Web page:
Less than 0.1 percent of the population has more wealth than the poorest 99.9 percent. [Stafford Ondego, Standard]

The extreme inequality that the country has faced despite impressive economic growth since 2005 has historical roots.

When Kenya gained its independence, we adopted an economic model that was capitalist in nature and not far from what the colonialists had perpetuated, allowing a small group of the wealthy to control a huge part of our economy.

There has been a lack of strong, deliberate political interventions to avoid this unfortunate scenario, which we have instead nurtured over the years, pushing the country into a deeper crisis that in recent years has threatened to break up the nation.

It is this inequality that shapes our political discourse today with no clear result. The problem of extreme inequalities has been exacerbated by the fact that those who control the economy also have a stake in politics. In Kenya today, one has to amass enormous wealth to be elected to leadership positions due to the costly campaigns that have to be funded by those seeking elected office.

The gap between the richest and the poorest has reached extreme levels in Kenya. Less than 0.1 percent of the population (8,300 people) has more wealth than the poorest 99.9 percent (over 44 million people).

Kenya’s richest 10 percent earn on average 23 times more than the poorest 10 percent. The number of super-rich in Kenya is one of the fastest growing in the world. The number of millionaires is predicted to increase by 80% over the next 10 years, with 7,500 new millionaires expected to be created.

Inequality is not a simple technical issue. It’s not just a tire that you can fix with the right tools and the right know-how, and then get back on the road. Inequality is above all and combating it is the result of political choices. And that means tackling it is a political responsibility. Even the United Nations has spoken out on the subject by adopting the slogan “Leave no one behind” as a soundtrack.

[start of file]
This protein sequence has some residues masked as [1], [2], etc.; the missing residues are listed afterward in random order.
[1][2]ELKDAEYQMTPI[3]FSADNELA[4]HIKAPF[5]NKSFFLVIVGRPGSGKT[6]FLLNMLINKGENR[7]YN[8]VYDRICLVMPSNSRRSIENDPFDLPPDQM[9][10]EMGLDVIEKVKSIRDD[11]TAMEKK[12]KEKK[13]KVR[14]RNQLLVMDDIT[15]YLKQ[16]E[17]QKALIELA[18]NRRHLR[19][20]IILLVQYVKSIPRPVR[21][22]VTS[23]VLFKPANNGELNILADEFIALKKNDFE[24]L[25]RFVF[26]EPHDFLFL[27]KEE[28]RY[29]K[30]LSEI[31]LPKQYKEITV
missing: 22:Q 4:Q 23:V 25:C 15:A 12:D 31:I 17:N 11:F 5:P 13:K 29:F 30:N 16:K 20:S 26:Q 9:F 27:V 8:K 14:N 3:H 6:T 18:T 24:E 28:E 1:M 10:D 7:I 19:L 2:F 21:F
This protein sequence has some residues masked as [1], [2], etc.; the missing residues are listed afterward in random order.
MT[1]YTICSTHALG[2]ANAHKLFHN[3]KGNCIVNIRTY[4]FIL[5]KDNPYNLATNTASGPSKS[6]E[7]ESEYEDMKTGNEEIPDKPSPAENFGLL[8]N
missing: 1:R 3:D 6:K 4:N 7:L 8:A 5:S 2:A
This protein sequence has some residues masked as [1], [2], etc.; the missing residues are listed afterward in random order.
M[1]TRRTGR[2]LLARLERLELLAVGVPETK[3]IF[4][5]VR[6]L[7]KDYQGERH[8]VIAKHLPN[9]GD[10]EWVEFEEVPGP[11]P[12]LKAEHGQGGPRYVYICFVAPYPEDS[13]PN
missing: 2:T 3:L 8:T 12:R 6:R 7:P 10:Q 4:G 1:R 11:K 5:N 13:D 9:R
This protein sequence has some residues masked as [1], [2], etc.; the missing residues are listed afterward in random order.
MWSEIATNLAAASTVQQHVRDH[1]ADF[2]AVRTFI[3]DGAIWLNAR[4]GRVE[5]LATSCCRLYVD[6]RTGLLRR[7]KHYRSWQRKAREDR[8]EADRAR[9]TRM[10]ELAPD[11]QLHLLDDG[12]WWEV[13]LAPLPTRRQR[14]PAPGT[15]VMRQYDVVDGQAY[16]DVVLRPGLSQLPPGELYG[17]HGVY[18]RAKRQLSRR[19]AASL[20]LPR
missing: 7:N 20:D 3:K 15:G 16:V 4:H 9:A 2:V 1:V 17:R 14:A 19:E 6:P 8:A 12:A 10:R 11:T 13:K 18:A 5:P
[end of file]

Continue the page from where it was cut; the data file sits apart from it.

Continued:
To reduce extreme poverty, two things must happen. First, economic growth must remain at the same level as over the past ten years, if not better. Second, this growth must integrate small traders and rural people engaged in agriculture for the creation of value chains. Although the Kenyatta administration has undertaken huge infrastructure projects, many Kenyans continue to wallow in poverty as these projects, although they may have long-term benefits, are currently unrelated to their profession. .

To reduce extreme inequalities to sustainable levels, the Kenyan government should implement economic policies and legislation to reform the tax system, raise sufficient funds for free and quality public education and health care, and address the gap. economic inequality gap for women.

Over time, the government of Kenya has put in place policies and reforms to reduce inequalities, which should be expanded to cover more diverse areas of our economy, such as supporting small and medium enterprises that can serve as a key government suppliers and create more jobs.

The only sector that has the potential to create new jobs to meet the huge demand is the informal sector popularly known as Jua Kali. Instead of importing goods that can be manufactured locally by the Jua Kali sector, the government should offer incentives on the cost of energy, taxes, creation of incubation centers to equip skills and flexible loans, among others.

The government is also to be applauded for socio-economic policies such as cash transfers to vulnerable groups and devolution of government functions and services to local levels. Above all, we must generate jobs and income for women and young people with poor future prospects. Also, we must fight against tax evasion, tax evasion, waste and corruption.